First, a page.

A United States District Court judge halted the enforcement of a Colorado law that stopped clinics from giving women a hormone meant to counteract the effects of an abortion pill.
The order for preliminary injunction was granted on a Saturday by Judge Daniel Domenico, an appointee of former President Trump.
The ruling was in favor of a pro-life clinic of Catholic orientation which had filed a lawsuit in April, arguing that Colorado’s law was infringing on their constitutional rights to freedom of speech and religious exercise.
The law, dubbed ‘Prohibiting Deceptive Practices at Anti-Abortion Centers’, had set restrictions on clinics, preventing them from offering women progesterone after they had ingested the first chemical abortion pill and subsequently had second thoughts.
Judge Domenico stated unequivocally in his ruling that the law imposes a burden on Bella Health’s freedom to practice religion.
‘It indeed does,’ he wrote, highlighting Bella Health’s beliefs in fulfilling what they see as their religious duty: extending care and treatment to expectant mothers, and safeguarding unborn life if the mother wishes to stop the progression of or to reverse an abortion.
Violations of this law could lead to hefty fines for medical professionals, up to $20,000 for each breach, as per the allegation made in the lawsuit. Moreover, the law also risked the potential revocation of transgressors’ medical licenses.
Judge Domenico found that the law unambiguously discriminates against religious expression. As he noted, crisis pregnancy centers are generally seen as being operated mainly by Christian individuals or entities, as acknowledged by members of the legislature.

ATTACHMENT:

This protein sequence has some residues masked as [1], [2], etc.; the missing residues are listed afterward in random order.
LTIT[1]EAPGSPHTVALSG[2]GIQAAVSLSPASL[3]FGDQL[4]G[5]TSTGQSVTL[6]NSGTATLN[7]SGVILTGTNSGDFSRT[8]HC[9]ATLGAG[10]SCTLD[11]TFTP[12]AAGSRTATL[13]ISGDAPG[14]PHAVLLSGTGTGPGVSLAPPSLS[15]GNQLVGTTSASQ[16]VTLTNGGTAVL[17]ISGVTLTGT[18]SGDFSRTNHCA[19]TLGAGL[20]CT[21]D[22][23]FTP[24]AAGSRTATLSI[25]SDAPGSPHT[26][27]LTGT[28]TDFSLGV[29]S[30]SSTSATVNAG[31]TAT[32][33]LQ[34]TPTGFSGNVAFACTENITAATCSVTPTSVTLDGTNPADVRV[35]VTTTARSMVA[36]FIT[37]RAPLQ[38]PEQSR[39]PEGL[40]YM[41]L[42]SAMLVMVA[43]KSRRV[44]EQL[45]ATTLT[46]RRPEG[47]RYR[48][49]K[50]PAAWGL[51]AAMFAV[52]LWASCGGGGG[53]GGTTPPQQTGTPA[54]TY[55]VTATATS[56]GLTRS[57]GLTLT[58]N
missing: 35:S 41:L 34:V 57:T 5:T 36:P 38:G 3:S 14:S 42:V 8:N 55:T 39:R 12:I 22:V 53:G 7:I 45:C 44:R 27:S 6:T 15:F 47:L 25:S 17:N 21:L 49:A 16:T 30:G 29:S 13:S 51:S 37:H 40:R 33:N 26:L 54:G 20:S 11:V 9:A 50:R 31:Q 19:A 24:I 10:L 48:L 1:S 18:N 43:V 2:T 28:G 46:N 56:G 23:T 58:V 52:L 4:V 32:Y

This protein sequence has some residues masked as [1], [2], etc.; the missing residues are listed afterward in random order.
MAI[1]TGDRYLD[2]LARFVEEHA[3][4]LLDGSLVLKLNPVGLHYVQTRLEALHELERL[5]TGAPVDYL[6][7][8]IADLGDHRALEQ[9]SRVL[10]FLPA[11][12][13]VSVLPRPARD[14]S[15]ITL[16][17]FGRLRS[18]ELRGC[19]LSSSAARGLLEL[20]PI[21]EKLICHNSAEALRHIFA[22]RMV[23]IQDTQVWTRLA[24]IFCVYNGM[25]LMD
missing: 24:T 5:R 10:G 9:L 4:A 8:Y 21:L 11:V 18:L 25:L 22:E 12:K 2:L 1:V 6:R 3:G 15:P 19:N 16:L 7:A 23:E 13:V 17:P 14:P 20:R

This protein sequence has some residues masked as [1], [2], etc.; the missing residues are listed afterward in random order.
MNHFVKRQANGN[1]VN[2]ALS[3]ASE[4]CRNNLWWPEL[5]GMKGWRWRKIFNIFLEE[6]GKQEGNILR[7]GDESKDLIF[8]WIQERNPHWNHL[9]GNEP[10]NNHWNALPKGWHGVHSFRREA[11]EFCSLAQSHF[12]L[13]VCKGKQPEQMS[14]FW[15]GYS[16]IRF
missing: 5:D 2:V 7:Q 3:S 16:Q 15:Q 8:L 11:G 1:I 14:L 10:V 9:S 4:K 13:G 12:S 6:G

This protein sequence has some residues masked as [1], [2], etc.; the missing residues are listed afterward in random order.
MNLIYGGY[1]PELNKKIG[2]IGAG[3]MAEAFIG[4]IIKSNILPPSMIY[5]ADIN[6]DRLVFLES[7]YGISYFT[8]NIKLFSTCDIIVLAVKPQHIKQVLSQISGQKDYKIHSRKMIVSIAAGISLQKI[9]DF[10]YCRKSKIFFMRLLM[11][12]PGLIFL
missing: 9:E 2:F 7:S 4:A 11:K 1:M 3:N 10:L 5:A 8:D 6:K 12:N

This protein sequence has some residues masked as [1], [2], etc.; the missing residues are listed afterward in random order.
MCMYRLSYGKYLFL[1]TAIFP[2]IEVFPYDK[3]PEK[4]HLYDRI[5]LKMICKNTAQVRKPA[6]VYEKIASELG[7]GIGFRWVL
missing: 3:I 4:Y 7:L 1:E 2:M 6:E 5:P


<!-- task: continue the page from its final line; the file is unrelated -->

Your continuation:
The law, in Judge Domenico’s perspective, establishes a biased boundary based on religion by exclusively targeting a specific group with religious motivations, while not applying those same standards to those who make use of progesterone ‘off-label’ for reasons other than attempting to reverse the effects of an abortion pill.
Bella Health and Wellness, responsible for instigating the lawsuit, was initiated by Dede Chism and Abby Sinnett, a Catholic mother and daughter team who are both nurse practitioners. This clinic provides services to a staggering total of more than 20,000 patients every month.
To Judge Domenico, the historical precedent set by legislative actions and the plain text of the bill itself make it unmistakably clear that the people who would shoulder the brunt of this law’s prohibitions are mostly those whose actions are motivated by religious beliefs.